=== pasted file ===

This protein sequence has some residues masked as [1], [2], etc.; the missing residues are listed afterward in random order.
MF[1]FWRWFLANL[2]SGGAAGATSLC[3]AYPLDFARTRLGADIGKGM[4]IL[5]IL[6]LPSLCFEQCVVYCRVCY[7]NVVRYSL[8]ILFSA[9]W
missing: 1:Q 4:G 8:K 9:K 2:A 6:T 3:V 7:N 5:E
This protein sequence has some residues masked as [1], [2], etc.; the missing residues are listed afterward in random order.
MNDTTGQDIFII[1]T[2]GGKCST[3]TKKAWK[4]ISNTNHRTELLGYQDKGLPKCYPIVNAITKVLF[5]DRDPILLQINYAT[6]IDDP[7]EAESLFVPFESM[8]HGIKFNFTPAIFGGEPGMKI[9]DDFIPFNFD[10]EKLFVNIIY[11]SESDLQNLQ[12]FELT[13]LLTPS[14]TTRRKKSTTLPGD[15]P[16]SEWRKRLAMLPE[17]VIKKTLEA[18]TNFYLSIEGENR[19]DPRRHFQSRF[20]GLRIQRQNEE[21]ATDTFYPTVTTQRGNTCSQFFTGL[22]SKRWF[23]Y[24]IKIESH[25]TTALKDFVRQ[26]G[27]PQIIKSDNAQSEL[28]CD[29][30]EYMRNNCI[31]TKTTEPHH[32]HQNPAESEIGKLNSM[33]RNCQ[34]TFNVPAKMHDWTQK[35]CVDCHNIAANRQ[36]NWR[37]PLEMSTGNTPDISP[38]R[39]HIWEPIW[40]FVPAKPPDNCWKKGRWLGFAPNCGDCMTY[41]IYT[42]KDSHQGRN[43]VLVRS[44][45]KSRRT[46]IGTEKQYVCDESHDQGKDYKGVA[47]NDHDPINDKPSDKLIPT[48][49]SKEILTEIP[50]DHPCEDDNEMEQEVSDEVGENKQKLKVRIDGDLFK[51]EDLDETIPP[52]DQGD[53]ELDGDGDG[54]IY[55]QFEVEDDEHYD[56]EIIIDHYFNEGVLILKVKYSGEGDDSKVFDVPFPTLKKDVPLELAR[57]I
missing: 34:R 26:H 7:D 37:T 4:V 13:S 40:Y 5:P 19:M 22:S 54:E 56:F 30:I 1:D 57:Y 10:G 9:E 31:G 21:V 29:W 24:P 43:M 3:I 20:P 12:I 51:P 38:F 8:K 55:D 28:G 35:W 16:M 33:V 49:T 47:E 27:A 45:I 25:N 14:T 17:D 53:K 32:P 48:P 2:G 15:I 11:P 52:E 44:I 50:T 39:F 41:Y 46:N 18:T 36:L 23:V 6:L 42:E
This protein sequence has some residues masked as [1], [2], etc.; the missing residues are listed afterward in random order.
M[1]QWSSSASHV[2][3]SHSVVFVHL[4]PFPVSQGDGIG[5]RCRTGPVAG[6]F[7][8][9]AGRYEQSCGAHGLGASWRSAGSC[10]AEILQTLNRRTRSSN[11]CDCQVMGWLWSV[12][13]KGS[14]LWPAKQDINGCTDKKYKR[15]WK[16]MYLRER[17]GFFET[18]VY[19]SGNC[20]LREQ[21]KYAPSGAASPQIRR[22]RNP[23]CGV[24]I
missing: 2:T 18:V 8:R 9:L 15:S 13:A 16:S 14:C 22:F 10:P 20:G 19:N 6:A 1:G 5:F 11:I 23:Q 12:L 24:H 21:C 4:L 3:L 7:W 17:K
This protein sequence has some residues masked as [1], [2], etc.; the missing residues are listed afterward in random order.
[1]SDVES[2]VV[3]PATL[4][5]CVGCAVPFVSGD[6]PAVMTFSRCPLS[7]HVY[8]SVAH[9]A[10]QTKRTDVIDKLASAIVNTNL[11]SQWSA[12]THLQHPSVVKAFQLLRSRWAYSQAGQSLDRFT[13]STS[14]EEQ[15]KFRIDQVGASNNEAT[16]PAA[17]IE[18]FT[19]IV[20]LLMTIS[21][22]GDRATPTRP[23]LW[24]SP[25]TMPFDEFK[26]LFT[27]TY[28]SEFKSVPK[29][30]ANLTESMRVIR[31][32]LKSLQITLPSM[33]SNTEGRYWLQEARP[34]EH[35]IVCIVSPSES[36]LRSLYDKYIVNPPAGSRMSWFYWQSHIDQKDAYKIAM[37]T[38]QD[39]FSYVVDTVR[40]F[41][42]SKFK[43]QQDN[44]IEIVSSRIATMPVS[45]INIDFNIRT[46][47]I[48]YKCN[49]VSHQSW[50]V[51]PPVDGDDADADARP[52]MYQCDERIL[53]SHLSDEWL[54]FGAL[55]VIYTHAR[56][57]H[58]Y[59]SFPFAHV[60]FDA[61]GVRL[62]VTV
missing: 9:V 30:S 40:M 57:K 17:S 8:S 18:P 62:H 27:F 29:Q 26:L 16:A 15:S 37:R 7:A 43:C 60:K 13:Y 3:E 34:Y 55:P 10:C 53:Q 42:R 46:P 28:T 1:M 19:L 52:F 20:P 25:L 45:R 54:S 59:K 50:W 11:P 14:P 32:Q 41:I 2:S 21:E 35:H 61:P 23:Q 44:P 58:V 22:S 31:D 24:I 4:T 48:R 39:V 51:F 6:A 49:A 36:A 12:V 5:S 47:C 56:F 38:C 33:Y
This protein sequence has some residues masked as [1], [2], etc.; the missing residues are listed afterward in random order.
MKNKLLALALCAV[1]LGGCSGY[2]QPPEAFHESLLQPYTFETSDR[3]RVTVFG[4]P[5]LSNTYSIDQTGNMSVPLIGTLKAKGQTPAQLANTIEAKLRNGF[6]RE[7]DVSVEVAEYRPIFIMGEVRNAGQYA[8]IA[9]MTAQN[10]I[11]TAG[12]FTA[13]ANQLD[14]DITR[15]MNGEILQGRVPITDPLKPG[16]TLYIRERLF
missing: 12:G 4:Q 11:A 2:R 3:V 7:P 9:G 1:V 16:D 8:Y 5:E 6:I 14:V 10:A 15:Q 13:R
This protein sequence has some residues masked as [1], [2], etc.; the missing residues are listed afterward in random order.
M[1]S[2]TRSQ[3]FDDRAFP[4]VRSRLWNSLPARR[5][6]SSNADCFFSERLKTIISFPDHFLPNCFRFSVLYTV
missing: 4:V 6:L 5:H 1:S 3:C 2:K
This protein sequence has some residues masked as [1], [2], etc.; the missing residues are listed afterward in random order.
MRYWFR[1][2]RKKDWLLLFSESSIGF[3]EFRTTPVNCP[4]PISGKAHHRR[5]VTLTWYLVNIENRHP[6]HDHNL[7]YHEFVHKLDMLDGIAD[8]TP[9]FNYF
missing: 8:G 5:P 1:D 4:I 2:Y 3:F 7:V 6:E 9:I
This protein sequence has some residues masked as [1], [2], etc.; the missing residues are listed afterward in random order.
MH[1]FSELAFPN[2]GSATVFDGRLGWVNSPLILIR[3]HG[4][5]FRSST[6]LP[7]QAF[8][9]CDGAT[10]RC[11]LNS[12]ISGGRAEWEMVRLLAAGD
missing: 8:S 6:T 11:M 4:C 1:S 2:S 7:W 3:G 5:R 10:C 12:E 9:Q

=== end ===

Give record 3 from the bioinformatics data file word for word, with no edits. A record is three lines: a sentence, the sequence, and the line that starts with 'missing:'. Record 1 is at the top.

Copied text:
This protein sequence has some residues masked as [1], [2], etc.; the missing residues are listed afterward in random order.
M[1]QWSSSASHV[2][3]SHSVVFVHL[4]PFPVSQGDGIG[5]RCRTGPVAG[6]F[7][8][9]AGRYEQSCGAHGLGASWRSAGSC[10]AEILQTLNRRTRSSN[11]CDCQVMGWLWSV[12][13]KGS[14]LWPAKQDINGCTDKKYKR[15]WK[16]MYLRER[17]GFFET[18]VY[19]SGNC[20]LREQ[21]KYAPSGAASPQIRR[22]RNP[23]CGV[24]I
missing: 2:T 18:V 8:R 9:L 15:S 13:A 16:S 14:C 22:F 10:P 20:G 19:N 6:A 1:G 5:F 11:I 23:Q 12:L 24:H 21:C 4:L 3:L 7:W 17:K